Print evolution.

1999 [ Page designer / copy editor I — CHRONICLE-TRIBUNE, Marion, Ind. ]

I was hired directly out of college to work on the copy desk at the Chronicle-Tribune in Marion, Ind., after wow-ing the presentation editor during my interview with my idea to make a bar graph out of mugshots of all the Congress members who voted for and against Bill Clinton’s impeachment.

I have always considered myself fortunate to be hired into a great bunch of hard-working and creative journalists. I couldn’t have asked for a better start to my career. Working at the Chronicle-Tribune laid the proper foundation for me to become the scrappy, innovative and determined journalist I believe I am today.

2000 [ Assistant city editor — CHRONICLE-TRIBUNE, Marion, Ind. ]

Several months into my job on the copy desk, it became apparent that my editing skills — both in adjusting the words and in coaching other staff — were an asset to have around earlier in the process. After a few months of flipping back and forth from the copy desk to the city desk, I pushed to be made a permanent part of the city desk.

It worked. I was promoted to night ACE, and also did some reporting — though missed an opportunity to interview Dick Van Dyke in favor of another reporter who hadn’t the faintest idea who he was — but thought it fascinating he was carrying around a man-purse while visiting relatives in our small town.

2000 [ Page designer / copy editor II — THE DESERT SUN, Palm Springs, Calif. ]

While I was enjoying working (and thriving) in Marion, I was far from home (Nebraska) and not enjoying that fact. So I asked for a transfer within Gannett… to California. Eh, close enough.

While on the copy desk at The Desert Sun in Palm Springs, I was lucky enough to have ended up under the wing of a very talented design editor: Gabi Campanario, better known these days as the Seattle Sketcher and founder of Urban Sketchers.

Drawing by Seattle Sketcher columnist Gabi Campanario

2003 [ Page designer / copy editor III — THE SUN, San Bernardino, Calif. ]

I started work at The Sun the same week the U.S. went to war with Iraq (the last time).

A former Palm Springs colleague called about a job she had available at The Sun in San Bernardino. It wasn’t a move I was excited to make, but I needed the change. She tried to ease my anxiety a bit by assuring me it was OK if I only ended up staying a year before moving on to something bigger and better. Hilarious, since I’m still technically working for The Sun.

Shortly into my stint on the copy desk here, I was assigned to lay out (and edit, and write headlines…) our Sunday Business section. It wasn’t a primo assignment by any means, but I took advantage of the fact that it was full of wire art and was a section that was largely flying under the radar. It was a copy desk chore, so I began to take (small) risks with design.

It worked, and it wasn’t long before I was designing the front page and laying out special projects.

2005 [ Design Editor — INLAND EMPIRE NEWS GROUP, based at The Sun in San Bernardino, Calif. ]

As The Sun and Inland Valley Daily Bulletin merged their copy desks, I took on a larger role, mentoring our newer designers and eventually identifying further efficiencies that could be made on the copy desk. I developed and refined workflows that allowed us to consolidate two front-page design shifts into one and aligned our graphics personnel with daily production. The graphics team wasn’t happy about it, but the fact was that most of the graphics they were producing (which weren’t numerous) were templated yet somehow time-consuming, and were almost always being killed out by our copy desk when an error discovered on deadline was too cumbersome to fix.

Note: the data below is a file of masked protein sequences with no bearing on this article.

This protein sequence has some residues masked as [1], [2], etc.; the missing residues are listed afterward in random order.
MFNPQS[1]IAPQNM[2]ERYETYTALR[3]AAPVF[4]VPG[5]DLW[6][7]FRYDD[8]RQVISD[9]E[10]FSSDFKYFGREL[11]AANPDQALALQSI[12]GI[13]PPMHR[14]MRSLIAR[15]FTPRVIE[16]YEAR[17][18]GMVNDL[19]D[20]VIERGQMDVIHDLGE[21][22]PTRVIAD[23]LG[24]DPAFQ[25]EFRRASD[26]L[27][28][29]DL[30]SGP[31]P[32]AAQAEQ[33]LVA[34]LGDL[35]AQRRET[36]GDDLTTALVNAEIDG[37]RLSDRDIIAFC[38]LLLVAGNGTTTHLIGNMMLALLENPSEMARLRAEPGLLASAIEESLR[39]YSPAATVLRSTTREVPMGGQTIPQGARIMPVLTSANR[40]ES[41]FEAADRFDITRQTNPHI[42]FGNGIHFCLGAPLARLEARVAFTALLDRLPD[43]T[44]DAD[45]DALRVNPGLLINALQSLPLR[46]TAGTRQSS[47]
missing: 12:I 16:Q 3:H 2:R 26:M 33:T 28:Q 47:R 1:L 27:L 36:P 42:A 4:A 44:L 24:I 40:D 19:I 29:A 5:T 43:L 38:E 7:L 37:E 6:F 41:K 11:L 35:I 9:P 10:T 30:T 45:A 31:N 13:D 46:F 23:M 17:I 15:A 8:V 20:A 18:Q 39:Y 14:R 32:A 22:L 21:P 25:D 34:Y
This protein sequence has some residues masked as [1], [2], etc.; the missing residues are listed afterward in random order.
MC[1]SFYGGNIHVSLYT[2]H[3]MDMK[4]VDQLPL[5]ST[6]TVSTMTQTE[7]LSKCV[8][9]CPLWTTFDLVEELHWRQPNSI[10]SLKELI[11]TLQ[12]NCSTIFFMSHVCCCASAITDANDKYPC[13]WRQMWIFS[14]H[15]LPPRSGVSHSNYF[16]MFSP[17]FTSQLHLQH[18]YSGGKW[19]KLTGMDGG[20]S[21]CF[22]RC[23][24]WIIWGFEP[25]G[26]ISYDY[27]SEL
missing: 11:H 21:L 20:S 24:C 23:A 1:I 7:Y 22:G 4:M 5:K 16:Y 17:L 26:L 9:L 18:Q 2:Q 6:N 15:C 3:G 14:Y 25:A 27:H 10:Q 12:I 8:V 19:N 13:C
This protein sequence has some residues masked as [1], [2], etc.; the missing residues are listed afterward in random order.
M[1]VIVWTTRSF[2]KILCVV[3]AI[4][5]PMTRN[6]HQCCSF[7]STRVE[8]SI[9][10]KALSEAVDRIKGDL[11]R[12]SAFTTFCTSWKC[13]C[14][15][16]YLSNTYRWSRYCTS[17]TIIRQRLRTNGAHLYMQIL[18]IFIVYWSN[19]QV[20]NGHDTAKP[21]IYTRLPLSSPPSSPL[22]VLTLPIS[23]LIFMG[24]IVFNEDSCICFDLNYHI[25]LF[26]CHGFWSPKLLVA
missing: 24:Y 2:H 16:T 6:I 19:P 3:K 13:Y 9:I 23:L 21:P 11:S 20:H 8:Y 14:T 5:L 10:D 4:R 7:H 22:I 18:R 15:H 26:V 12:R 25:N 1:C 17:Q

Bringing our graphic production into our pagination system wasn’t ideal for the graphics team but did ensure that edits could be made, which resulted in very few graphics ever being killed out during page production. The shift also meant that our graphics team was capable of maneuvering the pagination system, and so we began to add a bit of pagination to their daily duties as made sense with their and the copy desk’s workloads.

Thankfully, for my own sanity, I still was able to get my hands dirty on the front page, doing the occasional infographic and even a little art direction, as I did in the example below.

TODAY [ Illustrator / designer — FREELANCE, based in Riverside, Calif. ]

Somewhere along the way, I started trying my hand at creating my own illustrations for publication in a few of our papers, particularly for our business section fronts. We were trying to update their visual appeal, and didn’t really have a lot of funds set aside for purchasing stock art. With all the practice I’d had building my own CPs from file images, particularly leading up to (and proceeding) the coverage relating to our “Enough” cover above, it seemed a logical progression.

Further down the road, after I’d already made the flip to digital, I became involved in a family genealogy project, stemming from a draft of memoirs my grandmother had written about her earliest memories. My mother was working on family tree branch illustrations to go with the stories, but I suggested adding photos. It wasn’t long thereafter I began working on a years-long project that would become “My Times” by Janet Powell.

These days, I do a bit of volunteer work designing publicity materials for a theater in the San Diego area. The concepts are generally my own; the images and illustrations certainly are. And the results have met with rave reviews.

[ Read about my digital evolution ]